The Perfect Storm Wolfgang Peterson
Published Jun 01, 2000As a big fan of "Das Boot," I had big hopes for Wolfgang Peterson's newest oceanic offering , yet was wary after the schlocky "Air Force One" crashed with little more to offer than Harrison Ford's chin. "The Perfect Storm" is based on the book by Sebastian Junger, and tells the true story of a fishing crew that sails into one of the biggest storms in modern history. George Clooney is the seasoned, mildly grizzled, and decidedly down on his luck captain; Mark Wahlberg is the kinda cutesy young rookie with grit; Mary Mastrantonio as the successful fishing cap't, and John C. Rielly is cast as Mr. Sensitive. Smells fishy already, but it's all white meat baby, with super-solid acting and stellar camera work.
To what extent the story is all true, I'm not sure, but Peterson sells it well. We are allowed into the heart of a small but significant fishing town: Gloucester, Massachussetts, where fishing has claimed the lives of 10,000 men and women since 1623. It's October 1991, and the sea, she is full of fish, and full of weather. The film, with all its fish guts (there are plenty), dirty fingernails, scruffy beards, New England accents, loners and family men, CAT and John Deere caps, spit and missing teeth, there is an authenticity in the details that Peterson presents that I rarely see in films today. This is what slowly brings you along, makes you feel like you're really there; and it's necessary, because it takes 90 minutes before the storm even comes.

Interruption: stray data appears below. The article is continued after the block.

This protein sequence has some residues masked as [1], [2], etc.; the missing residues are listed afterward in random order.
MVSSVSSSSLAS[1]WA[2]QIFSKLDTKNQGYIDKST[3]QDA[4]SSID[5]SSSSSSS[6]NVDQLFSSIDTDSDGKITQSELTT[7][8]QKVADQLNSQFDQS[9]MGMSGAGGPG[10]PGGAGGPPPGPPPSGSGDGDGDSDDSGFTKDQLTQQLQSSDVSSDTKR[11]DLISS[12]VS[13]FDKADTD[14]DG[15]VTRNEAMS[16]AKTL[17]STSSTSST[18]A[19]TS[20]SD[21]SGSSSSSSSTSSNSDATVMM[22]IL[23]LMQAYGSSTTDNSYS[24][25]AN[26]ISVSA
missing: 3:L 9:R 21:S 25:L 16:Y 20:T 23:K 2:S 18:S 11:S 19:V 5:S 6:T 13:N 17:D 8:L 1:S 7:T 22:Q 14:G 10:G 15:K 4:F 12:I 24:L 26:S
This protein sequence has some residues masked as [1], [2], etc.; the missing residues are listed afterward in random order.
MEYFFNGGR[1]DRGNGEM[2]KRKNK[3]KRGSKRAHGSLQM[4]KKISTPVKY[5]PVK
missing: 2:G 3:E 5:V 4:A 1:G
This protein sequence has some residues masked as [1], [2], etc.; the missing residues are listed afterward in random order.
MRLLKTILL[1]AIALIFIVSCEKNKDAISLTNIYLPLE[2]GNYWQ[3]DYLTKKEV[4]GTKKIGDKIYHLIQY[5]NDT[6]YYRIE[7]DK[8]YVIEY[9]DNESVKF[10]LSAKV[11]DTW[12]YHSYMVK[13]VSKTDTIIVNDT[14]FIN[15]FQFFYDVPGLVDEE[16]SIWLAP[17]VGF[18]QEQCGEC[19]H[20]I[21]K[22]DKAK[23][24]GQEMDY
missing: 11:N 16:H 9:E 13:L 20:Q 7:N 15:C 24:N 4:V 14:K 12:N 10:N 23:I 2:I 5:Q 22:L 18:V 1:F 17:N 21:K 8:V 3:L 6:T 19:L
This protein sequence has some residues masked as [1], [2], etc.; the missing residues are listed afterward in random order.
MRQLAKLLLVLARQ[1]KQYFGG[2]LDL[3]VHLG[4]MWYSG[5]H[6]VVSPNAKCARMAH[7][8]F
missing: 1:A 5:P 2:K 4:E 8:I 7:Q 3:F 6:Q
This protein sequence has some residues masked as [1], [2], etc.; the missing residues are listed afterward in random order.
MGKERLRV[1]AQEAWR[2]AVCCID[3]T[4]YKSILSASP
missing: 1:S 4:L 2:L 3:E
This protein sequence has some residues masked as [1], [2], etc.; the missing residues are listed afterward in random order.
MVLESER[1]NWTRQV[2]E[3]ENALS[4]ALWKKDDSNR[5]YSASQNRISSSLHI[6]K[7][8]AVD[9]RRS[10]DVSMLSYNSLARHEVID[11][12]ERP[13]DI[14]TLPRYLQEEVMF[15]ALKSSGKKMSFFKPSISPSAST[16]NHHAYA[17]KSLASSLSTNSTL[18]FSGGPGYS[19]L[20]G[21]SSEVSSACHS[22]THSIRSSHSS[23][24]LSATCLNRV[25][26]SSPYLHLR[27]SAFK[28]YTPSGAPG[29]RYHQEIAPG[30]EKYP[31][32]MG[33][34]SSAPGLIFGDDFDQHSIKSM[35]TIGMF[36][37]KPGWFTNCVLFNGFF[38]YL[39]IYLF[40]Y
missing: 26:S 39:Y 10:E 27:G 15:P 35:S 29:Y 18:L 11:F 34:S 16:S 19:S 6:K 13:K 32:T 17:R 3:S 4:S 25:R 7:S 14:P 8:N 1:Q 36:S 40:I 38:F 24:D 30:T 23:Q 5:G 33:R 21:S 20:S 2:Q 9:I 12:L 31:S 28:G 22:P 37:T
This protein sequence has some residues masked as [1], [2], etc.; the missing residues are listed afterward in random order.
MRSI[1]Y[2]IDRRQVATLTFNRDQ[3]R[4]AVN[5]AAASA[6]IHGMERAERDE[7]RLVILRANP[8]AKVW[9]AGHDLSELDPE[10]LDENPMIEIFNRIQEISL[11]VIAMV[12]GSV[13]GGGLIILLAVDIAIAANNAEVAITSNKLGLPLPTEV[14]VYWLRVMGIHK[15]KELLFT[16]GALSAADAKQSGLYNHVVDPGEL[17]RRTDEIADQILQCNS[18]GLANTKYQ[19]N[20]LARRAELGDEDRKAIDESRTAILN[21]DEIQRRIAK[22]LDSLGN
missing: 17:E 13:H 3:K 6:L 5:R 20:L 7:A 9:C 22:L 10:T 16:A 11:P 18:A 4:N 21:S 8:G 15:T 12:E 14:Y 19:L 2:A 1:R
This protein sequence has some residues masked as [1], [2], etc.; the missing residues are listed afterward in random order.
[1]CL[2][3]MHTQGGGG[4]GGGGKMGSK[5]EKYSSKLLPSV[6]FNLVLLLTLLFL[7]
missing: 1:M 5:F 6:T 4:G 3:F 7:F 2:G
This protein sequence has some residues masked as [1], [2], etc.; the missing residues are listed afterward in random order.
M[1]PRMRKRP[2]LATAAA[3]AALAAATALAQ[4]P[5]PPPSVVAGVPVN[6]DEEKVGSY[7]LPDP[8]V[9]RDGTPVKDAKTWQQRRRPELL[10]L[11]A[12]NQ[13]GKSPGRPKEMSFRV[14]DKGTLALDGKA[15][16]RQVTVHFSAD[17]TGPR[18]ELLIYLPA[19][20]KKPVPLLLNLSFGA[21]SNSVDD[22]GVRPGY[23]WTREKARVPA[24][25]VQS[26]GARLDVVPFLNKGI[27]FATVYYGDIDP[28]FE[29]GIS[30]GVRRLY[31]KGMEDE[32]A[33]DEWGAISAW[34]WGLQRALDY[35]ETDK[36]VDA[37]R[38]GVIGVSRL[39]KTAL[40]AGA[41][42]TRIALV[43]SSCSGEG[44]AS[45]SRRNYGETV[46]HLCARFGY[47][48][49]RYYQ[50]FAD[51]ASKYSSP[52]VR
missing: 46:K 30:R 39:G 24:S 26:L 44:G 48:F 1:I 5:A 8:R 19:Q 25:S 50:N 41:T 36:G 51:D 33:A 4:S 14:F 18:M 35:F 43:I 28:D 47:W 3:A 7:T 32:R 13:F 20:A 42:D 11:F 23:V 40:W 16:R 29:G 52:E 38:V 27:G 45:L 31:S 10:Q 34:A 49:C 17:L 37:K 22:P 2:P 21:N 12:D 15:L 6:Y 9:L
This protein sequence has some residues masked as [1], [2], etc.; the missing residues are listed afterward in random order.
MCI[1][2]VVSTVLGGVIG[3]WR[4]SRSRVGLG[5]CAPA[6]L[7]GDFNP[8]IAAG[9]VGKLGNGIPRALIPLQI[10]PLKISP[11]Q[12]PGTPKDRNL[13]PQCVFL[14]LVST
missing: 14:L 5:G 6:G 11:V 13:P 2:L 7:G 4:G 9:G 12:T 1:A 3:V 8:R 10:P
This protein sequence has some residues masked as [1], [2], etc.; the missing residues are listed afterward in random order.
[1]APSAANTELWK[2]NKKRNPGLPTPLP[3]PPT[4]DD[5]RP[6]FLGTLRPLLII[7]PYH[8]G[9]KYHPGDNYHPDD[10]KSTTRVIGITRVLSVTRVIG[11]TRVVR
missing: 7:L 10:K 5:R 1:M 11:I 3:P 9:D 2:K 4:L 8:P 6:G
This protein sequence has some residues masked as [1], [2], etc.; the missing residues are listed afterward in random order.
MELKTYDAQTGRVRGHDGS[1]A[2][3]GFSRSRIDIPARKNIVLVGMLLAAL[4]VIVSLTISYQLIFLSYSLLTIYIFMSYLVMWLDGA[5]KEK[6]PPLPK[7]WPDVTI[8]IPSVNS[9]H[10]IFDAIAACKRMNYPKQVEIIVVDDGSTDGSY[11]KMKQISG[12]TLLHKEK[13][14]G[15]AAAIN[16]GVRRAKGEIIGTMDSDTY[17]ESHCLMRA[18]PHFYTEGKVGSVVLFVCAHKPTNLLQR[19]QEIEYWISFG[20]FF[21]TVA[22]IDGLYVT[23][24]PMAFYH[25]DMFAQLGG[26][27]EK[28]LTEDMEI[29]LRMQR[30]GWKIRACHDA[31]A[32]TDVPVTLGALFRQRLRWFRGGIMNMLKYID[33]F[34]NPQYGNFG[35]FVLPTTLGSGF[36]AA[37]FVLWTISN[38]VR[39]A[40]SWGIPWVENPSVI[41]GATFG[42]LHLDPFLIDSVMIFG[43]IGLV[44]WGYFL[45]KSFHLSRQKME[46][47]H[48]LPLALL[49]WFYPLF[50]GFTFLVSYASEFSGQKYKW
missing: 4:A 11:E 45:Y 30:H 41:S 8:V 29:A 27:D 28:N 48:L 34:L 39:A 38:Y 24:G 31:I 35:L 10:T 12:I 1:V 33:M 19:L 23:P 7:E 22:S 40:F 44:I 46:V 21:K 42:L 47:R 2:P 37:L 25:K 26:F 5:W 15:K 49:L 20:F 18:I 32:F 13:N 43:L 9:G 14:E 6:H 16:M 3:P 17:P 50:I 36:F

An hour and a half is a long time for an action movie to suspend any action, but this is just the kind of torturous tension that Peterson used in his U-boat classic to such great effect. We get into the quirky characters, their scars and loves lost. But when the storm does come the effects better be good right? Damn right. Industrial Light and Magic once again weave magic and the thrill ride is indeed a thrill. I forgot I was in a theatre, not on the sea... only to be reminded by the very triumphant music (if only it existed in life). There is the requisite action movie love story, between Diane Lane and Mark Wahlberg, and call me a softy, but I actually fell for it. "I gotta woman I can't stand to be more than two feet away from, then again, I love to fish." Yeah, life is a bit like that. Worthy if only to see how such an American story can be told in such an un-American way.